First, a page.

After I had no problems installing Pijul (), troubles started for me when I started to use Pijul just a few minutes ago. I ran
pijul init, which seemed to work fine, but my first
pijul record failed with a reference to keys.
Now I have no real clue what kind of keys these are. Are they for author identification and signing patches or for logging in somewhere? I would think it should be the former, but then
pijul key generate has a “login” as a mandatory option, which I guess is meant to be some sort of user name for logging in somewhere. But where? Pijul should be usable just locally or in connection with an arbitrary hosting provider and even many of them for the same repository.
Also, what kind of key will be generated? GPG? SSH? SSL? Can I reuse an already existing key, for example my key for SSH logins?
Sadly, the in-tool help is quite rudimentary and the manual doesn’t seem to talk about keys at all. And with no clarity on this subject I cannot go on using Pijul and now have to manually store the different versions of my file with extensions such as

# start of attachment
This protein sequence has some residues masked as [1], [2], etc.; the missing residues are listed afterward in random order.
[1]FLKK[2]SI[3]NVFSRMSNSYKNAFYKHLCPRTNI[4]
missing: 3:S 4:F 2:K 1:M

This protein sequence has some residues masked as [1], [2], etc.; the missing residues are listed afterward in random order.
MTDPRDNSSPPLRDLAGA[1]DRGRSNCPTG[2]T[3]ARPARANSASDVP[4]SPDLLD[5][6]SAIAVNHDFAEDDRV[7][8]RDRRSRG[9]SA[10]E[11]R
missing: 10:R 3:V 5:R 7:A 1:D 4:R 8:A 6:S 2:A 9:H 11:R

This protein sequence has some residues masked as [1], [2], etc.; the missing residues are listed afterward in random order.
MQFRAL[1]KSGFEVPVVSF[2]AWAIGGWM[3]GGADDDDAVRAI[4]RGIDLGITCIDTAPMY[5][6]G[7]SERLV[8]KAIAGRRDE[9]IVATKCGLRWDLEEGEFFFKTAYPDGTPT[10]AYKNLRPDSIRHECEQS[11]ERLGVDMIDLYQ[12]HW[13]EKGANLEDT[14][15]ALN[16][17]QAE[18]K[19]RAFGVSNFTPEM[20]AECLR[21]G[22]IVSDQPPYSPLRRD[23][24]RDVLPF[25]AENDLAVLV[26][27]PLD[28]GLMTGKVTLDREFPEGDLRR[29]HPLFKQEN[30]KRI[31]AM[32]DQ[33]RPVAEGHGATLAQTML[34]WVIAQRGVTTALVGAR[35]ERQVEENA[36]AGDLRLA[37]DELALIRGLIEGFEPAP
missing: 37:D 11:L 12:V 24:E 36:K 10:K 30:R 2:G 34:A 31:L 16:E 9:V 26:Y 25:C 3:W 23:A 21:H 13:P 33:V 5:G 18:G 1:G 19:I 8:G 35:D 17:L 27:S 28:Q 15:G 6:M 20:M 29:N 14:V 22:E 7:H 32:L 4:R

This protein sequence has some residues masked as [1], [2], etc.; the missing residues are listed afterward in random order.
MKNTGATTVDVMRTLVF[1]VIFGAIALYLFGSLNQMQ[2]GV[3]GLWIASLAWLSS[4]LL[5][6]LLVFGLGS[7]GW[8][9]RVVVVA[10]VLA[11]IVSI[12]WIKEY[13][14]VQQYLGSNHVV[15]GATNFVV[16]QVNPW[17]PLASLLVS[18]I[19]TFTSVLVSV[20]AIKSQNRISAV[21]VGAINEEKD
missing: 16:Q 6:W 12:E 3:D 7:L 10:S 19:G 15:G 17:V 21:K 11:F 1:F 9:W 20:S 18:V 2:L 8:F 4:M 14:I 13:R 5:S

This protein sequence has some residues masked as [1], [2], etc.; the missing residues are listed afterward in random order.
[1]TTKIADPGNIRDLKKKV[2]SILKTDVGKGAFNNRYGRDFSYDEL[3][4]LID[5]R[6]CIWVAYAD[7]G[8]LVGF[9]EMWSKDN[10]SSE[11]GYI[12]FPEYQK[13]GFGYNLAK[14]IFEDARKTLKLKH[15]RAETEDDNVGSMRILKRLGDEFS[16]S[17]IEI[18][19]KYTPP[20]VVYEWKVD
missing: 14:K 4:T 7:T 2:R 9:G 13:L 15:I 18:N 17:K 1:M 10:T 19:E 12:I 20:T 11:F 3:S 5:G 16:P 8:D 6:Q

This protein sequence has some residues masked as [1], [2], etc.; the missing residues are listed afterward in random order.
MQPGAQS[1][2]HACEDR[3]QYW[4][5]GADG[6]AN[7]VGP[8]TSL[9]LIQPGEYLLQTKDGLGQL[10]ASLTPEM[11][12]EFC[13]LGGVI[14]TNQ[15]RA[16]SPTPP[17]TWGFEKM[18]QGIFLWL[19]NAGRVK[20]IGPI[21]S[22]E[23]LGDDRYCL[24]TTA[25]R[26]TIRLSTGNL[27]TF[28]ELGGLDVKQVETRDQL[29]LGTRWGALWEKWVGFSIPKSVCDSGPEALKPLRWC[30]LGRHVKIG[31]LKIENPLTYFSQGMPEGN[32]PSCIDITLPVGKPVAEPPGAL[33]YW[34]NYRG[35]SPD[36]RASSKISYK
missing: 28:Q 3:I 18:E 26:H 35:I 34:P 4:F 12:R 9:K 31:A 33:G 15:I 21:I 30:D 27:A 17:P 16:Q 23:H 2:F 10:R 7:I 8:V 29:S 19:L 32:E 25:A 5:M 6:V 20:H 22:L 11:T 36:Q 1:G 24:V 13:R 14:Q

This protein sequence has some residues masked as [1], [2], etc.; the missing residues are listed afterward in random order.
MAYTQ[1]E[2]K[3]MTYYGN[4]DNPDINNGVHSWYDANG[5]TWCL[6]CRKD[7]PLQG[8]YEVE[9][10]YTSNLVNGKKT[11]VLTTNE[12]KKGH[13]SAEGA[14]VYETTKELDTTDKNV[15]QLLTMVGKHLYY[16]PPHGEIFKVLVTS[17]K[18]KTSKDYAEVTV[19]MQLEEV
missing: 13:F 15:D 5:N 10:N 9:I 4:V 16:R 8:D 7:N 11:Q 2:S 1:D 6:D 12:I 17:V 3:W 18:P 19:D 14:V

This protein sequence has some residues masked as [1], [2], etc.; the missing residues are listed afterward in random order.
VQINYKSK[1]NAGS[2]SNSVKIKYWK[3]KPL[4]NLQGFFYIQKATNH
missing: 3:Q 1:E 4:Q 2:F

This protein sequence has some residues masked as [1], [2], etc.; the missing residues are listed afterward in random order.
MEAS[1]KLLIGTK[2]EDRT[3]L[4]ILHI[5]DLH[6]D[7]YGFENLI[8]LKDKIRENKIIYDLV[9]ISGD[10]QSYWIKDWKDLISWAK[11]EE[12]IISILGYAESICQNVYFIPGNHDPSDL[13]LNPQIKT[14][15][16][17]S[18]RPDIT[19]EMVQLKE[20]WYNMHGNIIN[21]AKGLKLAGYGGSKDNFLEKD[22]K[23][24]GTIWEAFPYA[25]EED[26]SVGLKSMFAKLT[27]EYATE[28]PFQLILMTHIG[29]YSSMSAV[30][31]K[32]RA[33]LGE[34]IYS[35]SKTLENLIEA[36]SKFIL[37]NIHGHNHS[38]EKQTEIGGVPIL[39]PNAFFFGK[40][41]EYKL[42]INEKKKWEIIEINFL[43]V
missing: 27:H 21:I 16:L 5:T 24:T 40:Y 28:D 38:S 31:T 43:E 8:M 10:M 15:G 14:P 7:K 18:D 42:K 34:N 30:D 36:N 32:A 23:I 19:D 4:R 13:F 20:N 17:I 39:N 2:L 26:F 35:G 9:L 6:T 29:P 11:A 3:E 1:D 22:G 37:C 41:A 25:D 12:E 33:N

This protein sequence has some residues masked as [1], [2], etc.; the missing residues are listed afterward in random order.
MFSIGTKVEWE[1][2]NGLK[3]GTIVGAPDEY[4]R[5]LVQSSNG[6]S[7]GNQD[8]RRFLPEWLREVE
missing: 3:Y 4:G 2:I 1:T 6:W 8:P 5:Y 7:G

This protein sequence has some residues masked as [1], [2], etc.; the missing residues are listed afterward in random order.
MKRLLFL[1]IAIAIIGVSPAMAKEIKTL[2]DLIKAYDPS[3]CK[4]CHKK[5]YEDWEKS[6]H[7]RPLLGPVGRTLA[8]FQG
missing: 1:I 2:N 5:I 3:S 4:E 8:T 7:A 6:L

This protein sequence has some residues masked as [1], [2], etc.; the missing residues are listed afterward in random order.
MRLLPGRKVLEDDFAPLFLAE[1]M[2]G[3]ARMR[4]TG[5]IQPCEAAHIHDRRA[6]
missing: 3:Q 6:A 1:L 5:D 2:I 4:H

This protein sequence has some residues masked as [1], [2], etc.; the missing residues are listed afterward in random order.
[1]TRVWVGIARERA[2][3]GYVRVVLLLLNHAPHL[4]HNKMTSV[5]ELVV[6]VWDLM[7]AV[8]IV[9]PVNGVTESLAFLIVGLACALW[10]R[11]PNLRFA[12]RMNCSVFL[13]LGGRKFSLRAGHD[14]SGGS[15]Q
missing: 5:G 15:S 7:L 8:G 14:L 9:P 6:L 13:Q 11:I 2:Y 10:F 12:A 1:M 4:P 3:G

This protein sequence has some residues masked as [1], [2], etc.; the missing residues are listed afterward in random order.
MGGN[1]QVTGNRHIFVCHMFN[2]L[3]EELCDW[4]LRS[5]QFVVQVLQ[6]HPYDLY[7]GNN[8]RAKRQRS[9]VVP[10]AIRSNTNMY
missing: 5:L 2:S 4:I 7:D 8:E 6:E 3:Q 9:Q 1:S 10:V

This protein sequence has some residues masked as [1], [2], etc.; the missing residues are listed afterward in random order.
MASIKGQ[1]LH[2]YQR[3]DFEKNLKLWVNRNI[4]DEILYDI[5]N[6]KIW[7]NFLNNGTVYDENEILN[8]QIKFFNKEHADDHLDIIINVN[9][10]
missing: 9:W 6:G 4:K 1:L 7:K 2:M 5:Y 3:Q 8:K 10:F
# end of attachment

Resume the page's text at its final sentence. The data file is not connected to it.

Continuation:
.2, etc. in order to create the proper Pijul history later. Therefore, I’d be happy to receive some clarification soon.
Hey! This sounds almost identical to what I said here:
#521 Can’t get a new repo going
I still think it’s a code problem, not a documentation problem.
Thanks for the pointer. Unfortunately, I don’t have an account on the Nest and don’t want to create one at this point; so I can’t continue discussing this issue there. Maybe some of the experts (@pmeunier perhaps) want to chime in here?
While I think I kind of understand Pijul’s use of keys meanwhile, I want to point out that it’s very misleading and actually wrong to talk about a “login”. At least from what I get from the manual text linked from that Nest discussion (which apparently hasn’t made it into the manual on the website) is that this name has nothing to do with logging in somewhere but is just a name the user assigns to himself. The linked manual text actually talks about a name, not a login, but the tool doesn’t.
My follow-up question would be if that name may include spaces and thus can be my real name. I could also use a shorthand, similar to a user name, of course, but this would seem suboptimal to me, because, while I’m using a single user name almost everywhere, there are sites where I use alternative user names; so there’s no unique “user name” of mine.